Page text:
Ok I swear this is the last of the Harryhausen monsters. But I did warn you at the beginning right? Medusa is the most frightening of all the creatures from that era because of the whole package. Her lair is a ruined temple lit only by firelight. She can slither in and out of the shadows, but does so in a slow, measured pace of a hunter. She has a bow which she is a deadly shot with and uses it to knock her pray around so they end up looking at her, and when they do - well its all over for them. She is a sinister looking creature and a patient hunter on top of it. She makes quick work of Perseus' two companions and you wonder how the young man is going to get out of this one. It takes some quick thinking and a bit of trickery to do it, and we admire Perseus even more for his victory. In many ways this is the climax of the original version of Clash of theTitans. After facing down Medusa, the Kraken doesn't seem like much of a threat. I will say the remake in 2010 improved on that aspect, and their Medusa was a worthy upgrade. But the original had more tension and terror in that sequence and wins the day overall.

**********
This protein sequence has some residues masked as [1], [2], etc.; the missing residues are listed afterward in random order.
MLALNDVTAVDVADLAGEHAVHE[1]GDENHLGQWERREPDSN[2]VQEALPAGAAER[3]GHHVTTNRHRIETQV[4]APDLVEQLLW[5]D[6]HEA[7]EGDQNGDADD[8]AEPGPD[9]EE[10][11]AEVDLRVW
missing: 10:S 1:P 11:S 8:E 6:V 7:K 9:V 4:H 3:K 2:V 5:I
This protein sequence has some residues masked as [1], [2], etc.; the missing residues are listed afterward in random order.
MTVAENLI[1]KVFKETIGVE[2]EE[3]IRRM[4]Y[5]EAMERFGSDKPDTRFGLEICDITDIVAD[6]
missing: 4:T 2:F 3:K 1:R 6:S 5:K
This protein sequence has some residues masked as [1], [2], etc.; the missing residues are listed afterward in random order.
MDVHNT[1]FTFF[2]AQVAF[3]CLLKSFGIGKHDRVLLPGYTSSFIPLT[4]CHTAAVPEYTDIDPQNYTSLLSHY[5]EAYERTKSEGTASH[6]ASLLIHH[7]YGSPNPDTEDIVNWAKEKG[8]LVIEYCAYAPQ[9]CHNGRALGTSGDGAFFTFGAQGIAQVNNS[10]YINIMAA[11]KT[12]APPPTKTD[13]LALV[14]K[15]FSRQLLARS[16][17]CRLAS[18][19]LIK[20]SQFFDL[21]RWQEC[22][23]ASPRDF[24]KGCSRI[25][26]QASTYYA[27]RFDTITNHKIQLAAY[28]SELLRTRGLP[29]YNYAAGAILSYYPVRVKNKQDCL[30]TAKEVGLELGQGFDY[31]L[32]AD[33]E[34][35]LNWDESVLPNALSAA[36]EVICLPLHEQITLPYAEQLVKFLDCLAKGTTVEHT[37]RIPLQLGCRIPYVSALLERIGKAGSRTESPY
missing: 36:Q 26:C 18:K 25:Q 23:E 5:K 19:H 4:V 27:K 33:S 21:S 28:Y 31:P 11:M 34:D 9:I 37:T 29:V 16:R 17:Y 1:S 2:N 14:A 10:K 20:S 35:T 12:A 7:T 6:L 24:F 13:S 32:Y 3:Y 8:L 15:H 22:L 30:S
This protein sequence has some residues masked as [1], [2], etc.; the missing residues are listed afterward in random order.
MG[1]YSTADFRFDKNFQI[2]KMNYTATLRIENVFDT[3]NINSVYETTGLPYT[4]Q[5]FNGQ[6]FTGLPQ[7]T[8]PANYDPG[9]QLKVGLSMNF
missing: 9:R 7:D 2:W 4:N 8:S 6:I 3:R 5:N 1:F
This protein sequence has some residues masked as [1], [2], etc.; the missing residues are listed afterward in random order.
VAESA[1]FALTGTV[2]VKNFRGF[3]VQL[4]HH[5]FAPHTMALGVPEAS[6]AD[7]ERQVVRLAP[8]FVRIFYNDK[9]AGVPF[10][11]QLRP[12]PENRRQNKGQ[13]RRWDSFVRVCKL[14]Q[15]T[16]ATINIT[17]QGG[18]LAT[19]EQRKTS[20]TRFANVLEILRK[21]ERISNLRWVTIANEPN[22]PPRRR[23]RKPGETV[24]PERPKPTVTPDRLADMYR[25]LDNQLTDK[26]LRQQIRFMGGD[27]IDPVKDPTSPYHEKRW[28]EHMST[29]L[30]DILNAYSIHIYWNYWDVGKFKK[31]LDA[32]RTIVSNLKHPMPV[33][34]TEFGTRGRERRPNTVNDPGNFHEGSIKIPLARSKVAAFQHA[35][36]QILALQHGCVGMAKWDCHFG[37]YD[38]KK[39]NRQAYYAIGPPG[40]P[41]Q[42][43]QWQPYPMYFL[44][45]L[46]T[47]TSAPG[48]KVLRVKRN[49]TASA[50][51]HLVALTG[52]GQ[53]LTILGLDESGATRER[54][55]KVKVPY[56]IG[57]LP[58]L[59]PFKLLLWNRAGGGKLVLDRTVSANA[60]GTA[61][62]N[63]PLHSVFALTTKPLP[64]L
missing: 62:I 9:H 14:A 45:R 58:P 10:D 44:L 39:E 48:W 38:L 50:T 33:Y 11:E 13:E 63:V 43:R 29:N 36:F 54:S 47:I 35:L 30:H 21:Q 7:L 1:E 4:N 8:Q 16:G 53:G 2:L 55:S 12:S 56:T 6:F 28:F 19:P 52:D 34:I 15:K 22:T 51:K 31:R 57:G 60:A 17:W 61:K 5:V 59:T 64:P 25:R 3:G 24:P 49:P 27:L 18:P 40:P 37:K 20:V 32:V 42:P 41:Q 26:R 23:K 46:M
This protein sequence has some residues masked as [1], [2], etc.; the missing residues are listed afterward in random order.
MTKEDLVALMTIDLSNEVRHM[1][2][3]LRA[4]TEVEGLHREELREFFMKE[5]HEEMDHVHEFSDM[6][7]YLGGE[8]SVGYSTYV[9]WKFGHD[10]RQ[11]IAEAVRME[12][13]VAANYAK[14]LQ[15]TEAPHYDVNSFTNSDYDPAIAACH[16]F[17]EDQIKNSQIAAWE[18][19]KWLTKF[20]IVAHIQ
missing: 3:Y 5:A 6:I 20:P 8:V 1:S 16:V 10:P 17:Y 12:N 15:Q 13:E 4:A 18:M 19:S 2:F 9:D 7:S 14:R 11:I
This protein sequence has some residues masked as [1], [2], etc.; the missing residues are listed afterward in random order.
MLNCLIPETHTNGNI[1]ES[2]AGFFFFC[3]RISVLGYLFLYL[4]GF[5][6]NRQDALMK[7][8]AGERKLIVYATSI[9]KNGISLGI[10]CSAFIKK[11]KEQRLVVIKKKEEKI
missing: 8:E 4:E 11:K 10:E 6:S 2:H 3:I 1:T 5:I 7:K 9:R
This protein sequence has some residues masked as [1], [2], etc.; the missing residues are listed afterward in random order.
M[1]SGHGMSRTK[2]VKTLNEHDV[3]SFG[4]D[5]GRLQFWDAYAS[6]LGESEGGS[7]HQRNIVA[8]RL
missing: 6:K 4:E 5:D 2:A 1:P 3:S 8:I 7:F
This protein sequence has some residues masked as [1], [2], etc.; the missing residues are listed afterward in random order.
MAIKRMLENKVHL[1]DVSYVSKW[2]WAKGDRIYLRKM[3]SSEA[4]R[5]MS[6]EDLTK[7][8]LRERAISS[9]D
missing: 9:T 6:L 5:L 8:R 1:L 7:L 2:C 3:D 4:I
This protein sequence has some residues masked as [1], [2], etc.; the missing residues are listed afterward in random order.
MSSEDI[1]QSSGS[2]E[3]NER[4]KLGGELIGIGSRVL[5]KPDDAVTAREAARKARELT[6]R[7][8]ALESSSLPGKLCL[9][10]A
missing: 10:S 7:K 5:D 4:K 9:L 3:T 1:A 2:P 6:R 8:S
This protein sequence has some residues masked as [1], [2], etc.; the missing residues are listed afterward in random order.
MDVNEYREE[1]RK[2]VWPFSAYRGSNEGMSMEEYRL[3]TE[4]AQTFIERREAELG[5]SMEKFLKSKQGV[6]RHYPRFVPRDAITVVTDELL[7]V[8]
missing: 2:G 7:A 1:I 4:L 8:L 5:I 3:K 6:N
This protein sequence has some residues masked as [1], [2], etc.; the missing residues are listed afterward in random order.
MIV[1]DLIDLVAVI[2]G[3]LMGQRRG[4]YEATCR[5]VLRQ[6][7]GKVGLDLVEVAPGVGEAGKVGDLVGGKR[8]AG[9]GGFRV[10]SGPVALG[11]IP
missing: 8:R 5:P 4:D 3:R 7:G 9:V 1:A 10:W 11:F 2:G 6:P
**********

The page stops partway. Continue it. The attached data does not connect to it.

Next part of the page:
3. The Thing - The Thing

You can't trust anyone. One of the most horrifying things that can happen to you is complete isolation and despair and that is what The Thing taps into. The idea of a creature that can mimic humans so perfectly is scary enough, but the execution of this creature just ups the gross-out factor and the horror. It is almost as if the Thing is mocking us as it disassembles human forms, makes them move in impossible ways and accomplish disturbing attacks. John Carpenter keeps upping the stakes as the move progresses and we never get a true idea of what The Thing is trying to accomplish or even if it has a personality. It just is and we are in the way. So with fear of the unknown added to the mix, its no wonder The Thing ends up high on this list.